[Deathpenalty] death penalty news----KY., WASH.
rhalperi at mail.smu.edu
Thu Nov 27 10:22:57 CST 2008
Death row inmate loses high court appeal
A Kentucky death row inmate convicted of killing a sheriff and a deputy
trying to arrest him has lost an appeal before the state Supreme Court.
Kentucky's high court ruled Wednesday that Ralph Baze's trial, which took
place in Rowan County, was held in the proper place. The crime was
committed in Powell County, but the trial was moved to Rowan County after
a special judge decided he couldn't get a fair trial.
"We're disappointed by the outcome," said Baze's attorney, assistant
public advocate David Barron.
Baze was convicted of the 1992 shooting deaths of Sheriff Steve Bennett
and Deputy Arthur Briscoe who were serving warrants on him. Baze had been
scheduled for execution in September 2007, but the Supreme Court halted it
because of the question over whether it was proper to move the trial.
"The time for such complaint has long since passed," Justice Bill
Cunningham wrote in the court's 6-0 opinion.
Baze, and fellow death row inmates Thomas Clyde Bowling and Brian Keith
Moore are challenging whether the public should have had a say in
Kentucky's lethal injection policy before any changes were made.
School shooter's claims denied
The Kentucky Supreme Court on Wednesday rejected a new competency hearing
and trial for a man who pleaded guilty to killing 3 peers in a 1997 school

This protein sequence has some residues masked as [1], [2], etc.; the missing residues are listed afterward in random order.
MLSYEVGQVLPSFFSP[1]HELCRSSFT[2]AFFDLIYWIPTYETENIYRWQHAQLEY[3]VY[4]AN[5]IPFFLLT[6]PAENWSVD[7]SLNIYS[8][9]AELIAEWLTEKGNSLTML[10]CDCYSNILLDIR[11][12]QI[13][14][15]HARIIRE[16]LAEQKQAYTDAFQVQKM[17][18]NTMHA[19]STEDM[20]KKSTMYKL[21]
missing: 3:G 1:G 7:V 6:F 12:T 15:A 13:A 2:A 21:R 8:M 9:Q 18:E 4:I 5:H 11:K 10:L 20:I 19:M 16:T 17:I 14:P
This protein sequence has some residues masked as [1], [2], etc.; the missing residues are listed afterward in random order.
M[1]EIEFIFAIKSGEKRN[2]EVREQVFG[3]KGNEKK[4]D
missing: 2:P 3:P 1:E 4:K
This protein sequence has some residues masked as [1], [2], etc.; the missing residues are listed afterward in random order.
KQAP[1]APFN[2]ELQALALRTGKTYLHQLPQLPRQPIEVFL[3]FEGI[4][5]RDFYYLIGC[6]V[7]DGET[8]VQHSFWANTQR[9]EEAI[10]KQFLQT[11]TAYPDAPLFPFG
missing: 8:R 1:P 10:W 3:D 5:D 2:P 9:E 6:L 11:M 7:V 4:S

shooting when he was a teenager.
The court ruled that Michael Carneal's guilty plea should not be
reconsidered after his current claim that his mental illness was worse
than anyone realized at the time of the shootings. The high court also
rejected Carneal's claims that his lawyer was ineffective.
Carneal, now 25, is serving a sentence of life without the chance of
parole for at least 25 years for the Dec. 1, 1997, shooting at Heath High
School in Paducah when he was 14.
The ruling means Carneal will likely remain in prison until his first
parole eligibility in 2023.
(source: Associated Press)
Court denies Wash. motion to lift execution stay
Washington state on Wednesday asked the U.S. Supreme Court to lift a stay
of execution for Darold Ray Stenson, after a lower court rejected the
Stenson, 55, has been scheduled to be executed Dec. 3 for the 1993 murders
of his wife and a business partner in Clallam County. But 2 separate
courts issued stays to the execution on Tuesday.
The 9th U.S. Circuit Court of Appeals in San Francisco on Wednesday
rejected the state's motion to lift a federal court stay, saying the
motion is moot because a second stay is already in place. The appeals
court said the state could refile its motion if the other stay gets
However, the state filed paperwork late Wednesday asking the Supreme Court
to consider lifting the federal stay in the meantime, said state Assistant
Attorney General John Samson.
U.S. District Judge Lonny Suko in Yakima approved the stay, requested by
Stenson attorneys who argued that the state last month revised its
procedure for administering lethal injections, without previously
announcing any changes or going through a rule-making process.
Clallam County Superior Court Judge Kenneth Williams issued the second
stay Tuesday after learning a former inmate had come forward as a possible
witness. Williams initially declined to issue a stay in the case last week
so requested DNA testing could be conducted, but reversed his decision
after hearing details of the new evidence.
According to a court transcript, the new witness, Robert Shinn, claimed a
second man had told him that Stenson was not guilty and had been framed.
Shinn said both he and the 2nd man were high on drugs at the time of the
conversation, about 8 years ago, the transcript indicated.
Clallam County Prosecuting Attorney Deb Kelly on Wednesday filed a request
that the state Supreme Court review Williams' decision.
(source: Seattle Times)
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